Thursday, December 27, 2012

Beware Governors Bearing Gifts

McDonnell proposes 2% teacher pay raise

That's how the headlines and lead ins on the news went on Thursday evening two weeks ago.  Sounds good right?  But like most things in education looks can be deceiving.  How and why Virginia governor Bob McDonnell found the $59 million in tough budget times to fund such raises demands a closer look.

The 2% pay raise horse on the shore of the VA General Assembly and local divisions is an incentive to accept some significant changes to the way teacher effectiveness is measured.  Time will tell whether they take the bait.  State funding for such raises would be provided to localities on a sliding scale based on the ability to fund or the "composite index".  This will motivate smaller, more rural and economically disadvantaged districts to be more willing to accept the changes as they will receive a greater share.  That will likely translate to more support in the General Assembly where the VA Senate has previously blocked McDonnel'ls efforts at reform.  

The Education Fairness Act will bring stricter teacher evaluations, extending the probationary employment of new teachers to reach tenure from3 to 5 years, increases support for STEM(Science, Technology and Math) and also make it easier to fire teachers after one Unsatisfactory rating.  Virginia Education Association President Meg Gruber wisely stated that legislation must be evaluated to see if it is open and honest.  Wise words indeed.

VA teachers are 31st in the nation in compensation and haven't gotten a raise from the state in 5 years.  That puts more pressure on localities to fund their own systems and with declining property values that has been difficult.  Some have tried to keep up, few have.  Everyone knows teaching is a far from lucrative profession and most agree teachers should get more.  Still, experienced and informed educators like the Underground are wary as we know that if we take the bait and roll the horse within the walls of the city it might be full of unpleasant and in our minds unhelpful things.

The heart of the matter is Teacher Evaluaton and Job Security.  McDonnell and others want to chip away at tenure, continuing contracts and link performance to pay.  On paper these seem reasonable.  But the devil is in the details and one does not have to look far to appreciate the complexities of evaluating teachers effectively.  You can easily find some insights by typing "teacher effectiveness" in the search box top right.  If you are too lazy, here you go.
The TU and any other right minded educator welcomes any and all reform that improves education, helps kids learn and helps teachers teach.   While I hear a whisper in my ear saying "take the deal" we'd be wise to remember Virginia is a conservative state.  That is not a partisan statement and instead references the Old Dominion's cautious and measured approach to most issues.  The mechanisms of government are wisely inefficient at times and the first jump at Race to the Top cash or any other dangled incentive might be wise to be sure what they are doing is true reform.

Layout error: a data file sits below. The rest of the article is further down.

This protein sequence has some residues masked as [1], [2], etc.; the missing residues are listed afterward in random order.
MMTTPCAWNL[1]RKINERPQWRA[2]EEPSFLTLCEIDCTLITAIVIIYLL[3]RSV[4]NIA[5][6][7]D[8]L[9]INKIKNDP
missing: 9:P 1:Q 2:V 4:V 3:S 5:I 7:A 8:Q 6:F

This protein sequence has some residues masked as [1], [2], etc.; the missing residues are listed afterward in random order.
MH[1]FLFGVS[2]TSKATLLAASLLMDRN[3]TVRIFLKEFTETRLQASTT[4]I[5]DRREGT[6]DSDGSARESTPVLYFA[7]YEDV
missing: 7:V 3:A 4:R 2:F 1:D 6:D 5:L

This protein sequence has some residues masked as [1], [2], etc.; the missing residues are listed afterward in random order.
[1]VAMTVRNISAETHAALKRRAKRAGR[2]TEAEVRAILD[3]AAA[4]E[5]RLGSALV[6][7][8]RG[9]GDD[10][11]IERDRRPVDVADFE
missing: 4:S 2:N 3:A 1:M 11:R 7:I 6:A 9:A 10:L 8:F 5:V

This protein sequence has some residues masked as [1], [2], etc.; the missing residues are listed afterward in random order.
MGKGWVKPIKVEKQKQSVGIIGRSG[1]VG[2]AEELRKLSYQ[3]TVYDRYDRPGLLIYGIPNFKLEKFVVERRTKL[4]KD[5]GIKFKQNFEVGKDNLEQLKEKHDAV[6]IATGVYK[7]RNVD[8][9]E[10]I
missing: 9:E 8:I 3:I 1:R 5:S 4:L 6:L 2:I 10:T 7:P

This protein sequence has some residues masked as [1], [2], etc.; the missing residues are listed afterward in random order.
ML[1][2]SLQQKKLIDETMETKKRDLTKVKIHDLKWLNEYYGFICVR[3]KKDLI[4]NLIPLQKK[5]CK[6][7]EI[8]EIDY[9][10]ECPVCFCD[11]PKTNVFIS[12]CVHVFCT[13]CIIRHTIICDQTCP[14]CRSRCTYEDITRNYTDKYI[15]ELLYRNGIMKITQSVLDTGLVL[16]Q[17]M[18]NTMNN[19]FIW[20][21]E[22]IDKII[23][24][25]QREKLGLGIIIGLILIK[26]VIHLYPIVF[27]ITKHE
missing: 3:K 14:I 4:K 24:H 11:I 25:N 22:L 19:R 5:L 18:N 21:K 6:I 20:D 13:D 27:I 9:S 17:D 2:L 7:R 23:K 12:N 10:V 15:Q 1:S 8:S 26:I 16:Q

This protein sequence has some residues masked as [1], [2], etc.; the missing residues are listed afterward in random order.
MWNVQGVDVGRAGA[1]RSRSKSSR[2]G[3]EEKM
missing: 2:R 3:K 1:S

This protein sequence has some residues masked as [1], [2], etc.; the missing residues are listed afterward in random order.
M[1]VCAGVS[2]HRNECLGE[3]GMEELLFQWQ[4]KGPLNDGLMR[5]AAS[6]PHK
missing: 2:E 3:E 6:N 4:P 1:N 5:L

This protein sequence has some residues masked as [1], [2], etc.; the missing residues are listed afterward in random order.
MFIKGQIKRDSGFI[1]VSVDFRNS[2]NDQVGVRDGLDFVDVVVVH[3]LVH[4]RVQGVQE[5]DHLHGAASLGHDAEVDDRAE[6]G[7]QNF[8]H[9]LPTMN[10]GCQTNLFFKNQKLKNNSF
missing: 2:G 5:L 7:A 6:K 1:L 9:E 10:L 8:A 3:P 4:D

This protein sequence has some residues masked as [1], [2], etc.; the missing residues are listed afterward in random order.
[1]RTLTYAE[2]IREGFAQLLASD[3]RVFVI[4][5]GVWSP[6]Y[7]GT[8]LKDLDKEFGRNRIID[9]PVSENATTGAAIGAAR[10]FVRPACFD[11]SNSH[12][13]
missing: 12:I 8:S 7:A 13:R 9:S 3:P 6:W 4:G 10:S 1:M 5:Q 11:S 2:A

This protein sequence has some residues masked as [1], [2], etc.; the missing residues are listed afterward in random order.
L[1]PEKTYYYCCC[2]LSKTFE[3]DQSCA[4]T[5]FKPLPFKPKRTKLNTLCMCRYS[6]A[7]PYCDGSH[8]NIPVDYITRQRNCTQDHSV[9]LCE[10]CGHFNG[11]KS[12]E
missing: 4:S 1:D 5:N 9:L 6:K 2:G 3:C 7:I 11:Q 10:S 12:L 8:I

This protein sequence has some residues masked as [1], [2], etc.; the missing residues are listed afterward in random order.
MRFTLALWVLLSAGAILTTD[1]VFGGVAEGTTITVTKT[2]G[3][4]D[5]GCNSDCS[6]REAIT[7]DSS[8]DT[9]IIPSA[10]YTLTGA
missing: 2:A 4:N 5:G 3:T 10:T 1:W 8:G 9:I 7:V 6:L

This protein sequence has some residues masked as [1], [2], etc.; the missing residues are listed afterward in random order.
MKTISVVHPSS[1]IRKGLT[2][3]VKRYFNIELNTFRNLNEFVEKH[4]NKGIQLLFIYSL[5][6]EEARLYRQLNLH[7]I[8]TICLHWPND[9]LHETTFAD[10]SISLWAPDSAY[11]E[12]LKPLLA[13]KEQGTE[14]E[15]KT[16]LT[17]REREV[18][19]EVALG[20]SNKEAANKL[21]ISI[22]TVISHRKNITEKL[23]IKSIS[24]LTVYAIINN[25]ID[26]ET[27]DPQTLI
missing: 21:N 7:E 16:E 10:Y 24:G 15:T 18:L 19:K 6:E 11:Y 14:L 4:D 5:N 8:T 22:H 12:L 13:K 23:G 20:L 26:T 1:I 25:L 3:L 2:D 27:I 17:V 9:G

McDonnell is a generally well received governor.  But this administration also proposed mandatory ultrasounds for women, sued its largest higher learning institution, omitted any mention of slavery in declaring Confederate History Month and  flip-flopped on state employee pension contributions to the tune of 5% after borrowing from that same VRS system.  So one must excuse any up-front anxiety on the part of those teachers affected.

By now we have covered ad nauseum the issues of how to evaluate teachers
The state school system has its share of bad teachers but efforts to purge them(referred to as "deselection") should not frustrate the good teachers already leaving the job at an alarming rate.  Every profession has those that under-perform and attempts to improve or remove  these individuals must be precise, delicate and some might say not coming from Richmond.  If the state continues to lean on localities to fund education why then do they increasingly demand more control of it?

So what the future holds for the Education Fairness Act, Virginia education reform and all those within the state's public schools is uncertain.  Our representatives and leaders might be wise to emulate many of the state's teachers in taking a more skeptical approach to such carefully crafted and named piece of legislation.  Our citizens would be wise to take the advice of one unheeded Trojan who after considering the source of the gift said..."Hey...maybe we should look inside this thing first?"

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